Show Times: 7:00pm, 8:15pm
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October 22, 2014
Life in the Universe - Setting the Stage
Life is the most complex chemical process that we know of. Even the simplest organisms are composed of millions of atoms, arranged in a staggering number of different compounds. But life as we know it is not something that has always existed. For 10 billion years, the universe was, to the best of our knowledge, lifeless. But these countless aeons were not spent in stagnation. The universe itself was evolving, growing, and the changes that were taking place in it set the stage for the eventual rise of life on Earth. This show is about that first 10 billion years, from the earliest point after the Big Bang, to the first single-celled organism swimming in Earth's ancient oceans.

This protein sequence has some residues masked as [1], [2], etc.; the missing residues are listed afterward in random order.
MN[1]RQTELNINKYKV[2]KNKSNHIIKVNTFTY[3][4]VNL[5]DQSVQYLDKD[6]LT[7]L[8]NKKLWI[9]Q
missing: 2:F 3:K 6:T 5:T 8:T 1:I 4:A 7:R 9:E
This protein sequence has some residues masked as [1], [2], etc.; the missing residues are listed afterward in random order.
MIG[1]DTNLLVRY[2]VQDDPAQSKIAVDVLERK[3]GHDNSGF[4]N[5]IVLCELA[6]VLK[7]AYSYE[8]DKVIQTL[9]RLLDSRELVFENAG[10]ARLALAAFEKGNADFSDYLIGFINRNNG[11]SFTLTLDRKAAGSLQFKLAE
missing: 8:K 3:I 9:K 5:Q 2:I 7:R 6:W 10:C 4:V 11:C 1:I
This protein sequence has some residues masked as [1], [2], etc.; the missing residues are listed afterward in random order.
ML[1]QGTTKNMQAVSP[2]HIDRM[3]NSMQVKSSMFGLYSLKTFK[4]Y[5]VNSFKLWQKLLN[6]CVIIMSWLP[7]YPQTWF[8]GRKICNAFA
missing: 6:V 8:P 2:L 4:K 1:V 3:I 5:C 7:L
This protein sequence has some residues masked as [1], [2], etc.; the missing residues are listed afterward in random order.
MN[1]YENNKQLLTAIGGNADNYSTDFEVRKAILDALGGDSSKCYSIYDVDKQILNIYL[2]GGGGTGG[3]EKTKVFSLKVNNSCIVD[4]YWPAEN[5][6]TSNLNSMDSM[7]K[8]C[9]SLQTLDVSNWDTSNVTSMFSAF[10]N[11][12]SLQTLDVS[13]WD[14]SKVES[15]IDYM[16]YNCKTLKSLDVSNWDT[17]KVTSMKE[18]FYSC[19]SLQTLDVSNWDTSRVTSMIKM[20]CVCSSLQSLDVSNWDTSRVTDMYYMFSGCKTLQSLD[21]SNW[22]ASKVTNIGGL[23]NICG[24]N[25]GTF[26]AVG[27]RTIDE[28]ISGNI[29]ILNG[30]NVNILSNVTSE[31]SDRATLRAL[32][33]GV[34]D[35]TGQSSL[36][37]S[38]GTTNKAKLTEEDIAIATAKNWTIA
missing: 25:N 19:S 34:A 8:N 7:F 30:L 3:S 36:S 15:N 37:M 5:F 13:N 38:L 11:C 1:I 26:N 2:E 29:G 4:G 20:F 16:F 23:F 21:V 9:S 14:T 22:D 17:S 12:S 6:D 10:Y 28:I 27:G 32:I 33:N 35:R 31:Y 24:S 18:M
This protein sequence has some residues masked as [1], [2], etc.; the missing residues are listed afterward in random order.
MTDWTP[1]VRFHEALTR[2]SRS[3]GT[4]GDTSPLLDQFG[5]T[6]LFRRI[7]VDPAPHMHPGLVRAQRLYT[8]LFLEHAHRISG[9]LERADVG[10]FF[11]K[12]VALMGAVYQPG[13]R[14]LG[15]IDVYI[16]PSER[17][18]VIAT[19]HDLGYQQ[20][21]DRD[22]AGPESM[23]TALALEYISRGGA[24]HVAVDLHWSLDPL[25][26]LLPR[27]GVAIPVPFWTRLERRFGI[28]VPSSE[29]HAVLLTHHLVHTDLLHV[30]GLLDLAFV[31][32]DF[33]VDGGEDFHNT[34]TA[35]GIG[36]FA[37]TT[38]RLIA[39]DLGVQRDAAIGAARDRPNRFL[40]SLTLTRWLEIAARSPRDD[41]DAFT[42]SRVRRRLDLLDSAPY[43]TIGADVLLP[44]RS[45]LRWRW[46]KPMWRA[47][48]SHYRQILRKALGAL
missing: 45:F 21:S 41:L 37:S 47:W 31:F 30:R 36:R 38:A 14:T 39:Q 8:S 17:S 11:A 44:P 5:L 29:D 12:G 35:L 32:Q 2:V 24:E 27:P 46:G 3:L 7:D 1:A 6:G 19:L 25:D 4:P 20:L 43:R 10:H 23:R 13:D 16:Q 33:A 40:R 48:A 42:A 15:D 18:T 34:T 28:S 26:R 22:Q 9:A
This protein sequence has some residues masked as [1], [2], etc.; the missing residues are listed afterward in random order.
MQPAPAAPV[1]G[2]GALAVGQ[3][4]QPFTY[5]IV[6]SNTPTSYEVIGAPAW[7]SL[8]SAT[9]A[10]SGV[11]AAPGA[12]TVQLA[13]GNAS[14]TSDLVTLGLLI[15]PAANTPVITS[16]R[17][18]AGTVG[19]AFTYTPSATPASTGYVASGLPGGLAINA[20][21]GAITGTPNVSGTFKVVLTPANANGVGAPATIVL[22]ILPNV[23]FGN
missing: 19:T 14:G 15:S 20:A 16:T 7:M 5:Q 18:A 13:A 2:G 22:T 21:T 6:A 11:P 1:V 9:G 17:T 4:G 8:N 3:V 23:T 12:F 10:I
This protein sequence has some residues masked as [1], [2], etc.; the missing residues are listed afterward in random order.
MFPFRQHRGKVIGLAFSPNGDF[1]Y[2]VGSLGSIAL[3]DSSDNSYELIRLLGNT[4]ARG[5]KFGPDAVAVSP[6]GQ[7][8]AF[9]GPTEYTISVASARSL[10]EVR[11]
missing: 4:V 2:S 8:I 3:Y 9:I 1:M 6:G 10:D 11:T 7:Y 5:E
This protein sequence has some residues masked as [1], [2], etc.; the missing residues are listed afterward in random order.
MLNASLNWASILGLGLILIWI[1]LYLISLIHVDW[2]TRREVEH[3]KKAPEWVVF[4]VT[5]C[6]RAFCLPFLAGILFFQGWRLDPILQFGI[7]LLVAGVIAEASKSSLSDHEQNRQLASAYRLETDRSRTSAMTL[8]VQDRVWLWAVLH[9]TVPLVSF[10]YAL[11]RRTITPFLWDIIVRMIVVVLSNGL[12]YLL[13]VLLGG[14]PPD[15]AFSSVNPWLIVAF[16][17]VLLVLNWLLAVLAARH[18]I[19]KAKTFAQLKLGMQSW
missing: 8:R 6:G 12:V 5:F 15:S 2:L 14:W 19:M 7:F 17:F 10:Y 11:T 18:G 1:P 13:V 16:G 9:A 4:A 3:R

Show Times: 7:00pm, 8:15pm
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October 29, 2014
Life in the Universe - The Search
Since the dawn of civilization, humanity has wondered whether life existed among the stars. With the dawn of modern astronomy, tools have become available that can start to answer this question. From the classic SETI radio survey, to searching for Dyson spheres with space telescopes, we have been looking for evidence of alien intelligence for decades. Messages have also been sent out to likeliest locations for life!
Show Times: 7:00pm, 8:15pm